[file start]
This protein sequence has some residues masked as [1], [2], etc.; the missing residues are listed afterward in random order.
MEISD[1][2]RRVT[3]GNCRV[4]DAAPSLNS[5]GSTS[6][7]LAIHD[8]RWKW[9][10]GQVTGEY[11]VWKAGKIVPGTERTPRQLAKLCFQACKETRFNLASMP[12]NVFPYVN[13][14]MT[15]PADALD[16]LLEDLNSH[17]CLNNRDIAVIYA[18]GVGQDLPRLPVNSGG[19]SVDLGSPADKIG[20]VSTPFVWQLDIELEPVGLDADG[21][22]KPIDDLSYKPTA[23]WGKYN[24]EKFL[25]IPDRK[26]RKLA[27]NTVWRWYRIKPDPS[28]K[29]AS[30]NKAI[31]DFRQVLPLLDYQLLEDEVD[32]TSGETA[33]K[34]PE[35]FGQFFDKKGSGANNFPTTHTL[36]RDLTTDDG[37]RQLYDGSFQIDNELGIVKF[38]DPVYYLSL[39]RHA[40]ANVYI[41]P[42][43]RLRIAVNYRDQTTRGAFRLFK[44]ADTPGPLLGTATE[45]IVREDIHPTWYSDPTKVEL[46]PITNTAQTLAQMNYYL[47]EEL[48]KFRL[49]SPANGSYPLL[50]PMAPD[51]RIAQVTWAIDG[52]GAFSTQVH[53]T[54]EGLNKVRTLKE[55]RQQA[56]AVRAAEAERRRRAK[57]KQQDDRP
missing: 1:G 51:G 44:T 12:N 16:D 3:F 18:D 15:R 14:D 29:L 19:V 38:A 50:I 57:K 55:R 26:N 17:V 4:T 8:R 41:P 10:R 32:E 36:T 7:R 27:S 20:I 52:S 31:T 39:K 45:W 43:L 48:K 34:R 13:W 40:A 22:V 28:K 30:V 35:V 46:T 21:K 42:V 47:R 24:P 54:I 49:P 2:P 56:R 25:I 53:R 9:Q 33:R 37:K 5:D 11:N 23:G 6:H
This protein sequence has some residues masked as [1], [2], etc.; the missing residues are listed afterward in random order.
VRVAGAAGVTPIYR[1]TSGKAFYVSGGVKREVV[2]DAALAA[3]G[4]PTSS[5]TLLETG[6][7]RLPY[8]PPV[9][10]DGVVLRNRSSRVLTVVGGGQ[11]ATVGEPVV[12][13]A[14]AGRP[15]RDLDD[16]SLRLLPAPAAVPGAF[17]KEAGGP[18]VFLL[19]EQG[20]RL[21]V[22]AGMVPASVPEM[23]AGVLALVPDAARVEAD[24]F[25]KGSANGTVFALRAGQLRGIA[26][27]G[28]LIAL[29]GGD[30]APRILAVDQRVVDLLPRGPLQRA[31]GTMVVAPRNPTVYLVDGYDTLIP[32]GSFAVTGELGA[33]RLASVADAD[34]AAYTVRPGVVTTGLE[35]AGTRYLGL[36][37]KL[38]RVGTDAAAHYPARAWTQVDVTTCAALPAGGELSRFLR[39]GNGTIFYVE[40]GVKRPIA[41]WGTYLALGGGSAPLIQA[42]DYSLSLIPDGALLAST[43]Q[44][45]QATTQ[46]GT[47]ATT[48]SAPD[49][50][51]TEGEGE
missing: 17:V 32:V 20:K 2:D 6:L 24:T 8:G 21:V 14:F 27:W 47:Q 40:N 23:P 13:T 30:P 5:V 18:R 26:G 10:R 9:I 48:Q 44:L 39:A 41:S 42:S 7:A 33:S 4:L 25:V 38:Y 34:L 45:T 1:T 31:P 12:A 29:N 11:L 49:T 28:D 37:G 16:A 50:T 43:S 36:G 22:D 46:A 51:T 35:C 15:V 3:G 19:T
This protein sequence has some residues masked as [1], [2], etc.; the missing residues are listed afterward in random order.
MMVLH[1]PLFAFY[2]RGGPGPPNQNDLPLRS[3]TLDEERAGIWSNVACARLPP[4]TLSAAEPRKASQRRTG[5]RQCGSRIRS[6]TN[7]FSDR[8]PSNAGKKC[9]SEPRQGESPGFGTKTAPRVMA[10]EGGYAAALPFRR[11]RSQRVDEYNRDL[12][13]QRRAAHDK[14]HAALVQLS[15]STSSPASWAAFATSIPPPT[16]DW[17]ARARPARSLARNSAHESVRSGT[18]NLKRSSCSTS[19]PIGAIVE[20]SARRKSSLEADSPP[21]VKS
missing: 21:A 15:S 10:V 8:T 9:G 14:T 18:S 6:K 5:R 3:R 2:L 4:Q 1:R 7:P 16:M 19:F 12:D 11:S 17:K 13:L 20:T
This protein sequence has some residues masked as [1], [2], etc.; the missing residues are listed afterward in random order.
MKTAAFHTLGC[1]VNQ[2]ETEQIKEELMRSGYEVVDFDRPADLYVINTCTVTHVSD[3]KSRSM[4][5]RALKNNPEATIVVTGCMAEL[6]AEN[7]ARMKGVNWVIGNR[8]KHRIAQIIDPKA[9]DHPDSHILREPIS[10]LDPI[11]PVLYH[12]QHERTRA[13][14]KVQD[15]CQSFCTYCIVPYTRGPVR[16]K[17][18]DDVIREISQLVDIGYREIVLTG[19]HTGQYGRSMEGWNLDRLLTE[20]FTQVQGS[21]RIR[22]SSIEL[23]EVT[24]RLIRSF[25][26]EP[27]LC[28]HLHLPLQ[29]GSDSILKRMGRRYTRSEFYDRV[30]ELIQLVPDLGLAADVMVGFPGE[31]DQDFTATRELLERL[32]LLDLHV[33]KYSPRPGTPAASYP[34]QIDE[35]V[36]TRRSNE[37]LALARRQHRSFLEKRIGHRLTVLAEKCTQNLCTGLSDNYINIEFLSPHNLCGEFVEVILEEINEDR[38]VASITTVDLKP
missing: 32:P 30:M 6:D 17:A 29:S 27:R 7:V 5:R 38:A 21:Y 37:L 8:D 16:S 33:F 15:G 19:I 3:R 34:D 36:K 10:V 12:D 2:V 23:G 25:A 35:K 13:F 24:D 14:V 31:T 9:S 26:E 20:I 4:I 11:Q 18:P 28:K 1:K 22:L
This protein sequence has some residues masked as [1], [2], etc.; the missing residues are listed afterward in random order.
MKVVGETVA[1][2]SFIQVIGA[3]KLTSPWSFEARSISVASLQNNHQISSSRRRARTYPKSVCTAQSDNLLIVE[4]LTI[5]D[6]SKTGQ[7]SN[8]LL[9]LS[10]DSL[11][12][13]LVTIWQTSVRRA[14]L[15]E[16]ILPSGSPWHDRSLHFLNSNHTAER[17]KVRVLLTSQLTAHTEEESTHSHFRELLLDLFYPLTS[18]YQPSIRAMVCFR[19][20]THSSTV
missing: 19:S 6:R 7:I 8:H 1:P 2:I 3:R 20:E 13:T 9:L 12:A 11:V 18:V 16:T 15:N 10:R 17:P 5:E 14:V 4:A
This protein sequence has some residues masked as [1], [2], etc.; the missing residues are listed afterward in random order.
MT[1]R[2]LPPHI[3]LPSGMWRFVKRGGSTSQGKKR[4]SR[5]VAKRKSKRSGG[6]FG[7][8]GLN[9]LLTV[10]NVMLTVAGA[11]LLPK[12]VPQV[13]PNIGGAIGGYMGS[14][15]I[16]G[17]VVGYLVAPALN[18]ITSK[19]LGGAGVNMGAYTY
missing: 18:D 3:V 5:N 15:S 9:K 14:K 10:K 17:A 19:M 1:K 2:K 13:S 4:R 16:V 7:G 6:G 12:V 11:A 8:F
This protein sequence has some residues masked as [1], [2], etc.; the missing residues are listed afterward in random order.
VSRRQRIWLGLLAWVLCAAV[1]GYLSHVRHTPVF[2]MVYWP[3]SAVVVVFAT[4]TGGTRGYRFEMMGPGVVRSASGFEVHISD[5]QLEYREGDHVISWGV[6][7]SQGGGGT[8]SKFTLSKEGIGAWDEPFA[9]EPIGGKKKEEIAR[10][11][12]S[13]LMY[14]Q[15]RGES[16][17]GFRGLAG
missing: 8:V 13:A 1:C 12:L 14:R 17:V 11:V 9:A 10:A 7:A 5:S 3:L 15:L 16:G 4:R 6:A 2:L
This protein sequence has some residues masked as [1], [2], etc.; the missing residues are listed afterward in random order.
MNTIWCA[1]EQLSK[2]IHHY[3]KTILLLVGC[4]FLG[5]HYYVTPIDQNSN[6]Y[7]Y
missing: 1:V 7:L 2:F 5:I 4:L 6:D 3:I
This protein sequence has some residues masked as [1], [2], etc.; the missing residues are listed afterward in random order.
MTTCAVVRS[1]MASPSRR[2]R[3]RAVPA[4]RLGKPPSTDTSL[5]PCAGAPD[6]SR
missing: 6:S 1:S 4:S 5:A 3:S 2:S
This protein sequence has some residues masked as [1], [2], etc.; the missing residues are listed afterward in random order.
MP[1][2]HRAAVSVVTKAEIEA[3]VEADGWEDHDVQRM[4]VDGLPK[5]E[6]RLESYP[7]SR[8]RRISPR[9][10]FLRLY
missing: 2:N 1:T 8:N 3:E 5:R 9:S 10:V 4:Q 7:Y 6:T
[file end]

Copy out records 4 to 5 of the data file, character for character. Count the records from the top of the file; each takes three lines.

This protein sequence has some residues masked as [1], [2], etc.; the missing residues are listed afterward in random order.
MKTAAFHTLGC[1]VNQ[2]ETEQIKEELMRSGYEVVDFDRPADLYVINTCTVTHVSD[3]KSRSM[4][5]RALKNNPEATIVVTGCMAEL[6]AEN[7]ARMKGVNWVIGNR[8]KHRIAQIIDPKA[9]DHPDSHILREPIS[10]LDPI[11]PVLYH[12]QHERTRA[13][14]KVQD[15]CQSFCTYCIVPYTRGPVR[16]K[17][18]DDVIREISQLVDIGYREIVLTG[19]HTGQYGRSMEGWNLDRLLTE[20]FTQVQGS[21]RIR[22]SSIEL[23]EVT[24]RLIRSF[25][26]EP[27]LC[28]HLHLPLQ[29]GSDSILKRMGRRYTRSEFYDRV[30]ELIQLVPDLGLAADVMVGFPGE[31]DQDFTATRELLERL[32]LLDLHV[33]KYSPRPGTPAASYP[34]QIDE[35]V[36]TRRSNE[37]LALARRQHRSFLEKRIGHRLTVLAEKCTQNLCTGLSDNYINIEFLSPHNLCGEFVEVILEEINEDR[38]VASITTVDLKP
missing: 32:P 30:M 6:D 17:A 29:S 27:R 7:V 5:R 38:A 21:Y 37:L 8:D 16:S 33:F 15:G 19:I 3:R 34:D 36:K 10:V 12:D 2:V 23:G 25:A 35:K 13:F 24:D 14:V 31:T 9:S 26:E 20:I 4:I 11:Q 18:P 28:K 1:K 22:L
This protein sequence has some residues masked as [1], [2], etc.; the missing residues are listed afterward in random order.
MKVVGETVA[1][2]SFIQVIGA[3]KLTSPWSFEARSISVASLQNNHQISSSRRRARTYPKSVCTAQSDNLLIVE[4]LTI[5]D[6]SKTGQ[7]SN[8]LL[9]LS[10]DSL[11][12][13]LVTIWQTSVRRA[14]L[15]E[16]ILPSGSPWHDRSLHFLNSNHTAER[17]KVRVLLTSQLTAHTEEESTHSHFRELLLDLFYPLTS[18]YQPSIRAMVCFR[19][20]THSSTV
missing: 19:S 6:R 7:I 8:H 1:P 2:I 3:R 20:E 13:T 9:L 12:A 11:V 18:V 16:T 15:N 10:R 17:P 5:E 14:V 4:A